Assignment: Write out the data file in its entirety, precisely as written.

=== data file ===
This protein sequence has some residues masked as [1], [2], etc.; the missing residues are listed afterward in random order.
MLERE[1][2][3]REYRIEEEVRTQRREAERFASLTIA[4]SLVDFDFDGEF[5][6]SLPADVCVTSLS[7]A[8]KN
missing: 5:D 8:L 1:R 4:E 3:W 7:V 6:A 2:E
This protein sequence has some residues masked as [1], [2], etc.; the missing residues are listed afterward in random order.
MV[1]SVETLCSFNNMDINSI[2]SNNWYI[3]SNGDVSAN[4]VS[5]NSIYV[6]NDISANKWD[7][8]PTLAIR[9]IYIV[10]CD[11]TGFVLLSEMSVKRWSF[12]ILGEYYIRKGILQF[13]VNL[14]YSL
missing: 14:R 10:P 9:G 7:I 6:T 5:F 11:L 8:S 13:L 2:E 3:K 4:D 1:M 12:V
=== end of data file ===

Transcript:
This protein sequence has some residues masked as [1], [2], etc.; the missing residues are listed afterward in random order.
MLERE[1][2][3]REYRIEEEVRTQRREAERFASLTIA[4]SLVDFDFDGEF[5][6]SLPADVCVTSLS[7]A[8]KN
missing: 5:D 8:L 1:R 4:E 3:W 7:V 6:A 2:E
This protein sequence has some residues masked as [1], [2], etc.; the missing residues are listed afterward in random order.
MV[1]SVETLCSFNNMDINSI[2]SNNWYI[3]SNGDVSAN[4]VS[5]NSIYV[6]NDISANKWD[7][8]PTLAIR[9]IYIV[10]CD[11]TGFVLLSEMSVKRWSF[12]ILGEYYIRKGILQF[13]VNL[14]YSL
missing: 14:R 10:P 9:G 7:I 6:T 5:F 11:L 8:S 13:L 2:E 3:K 4:D 1:M 12:V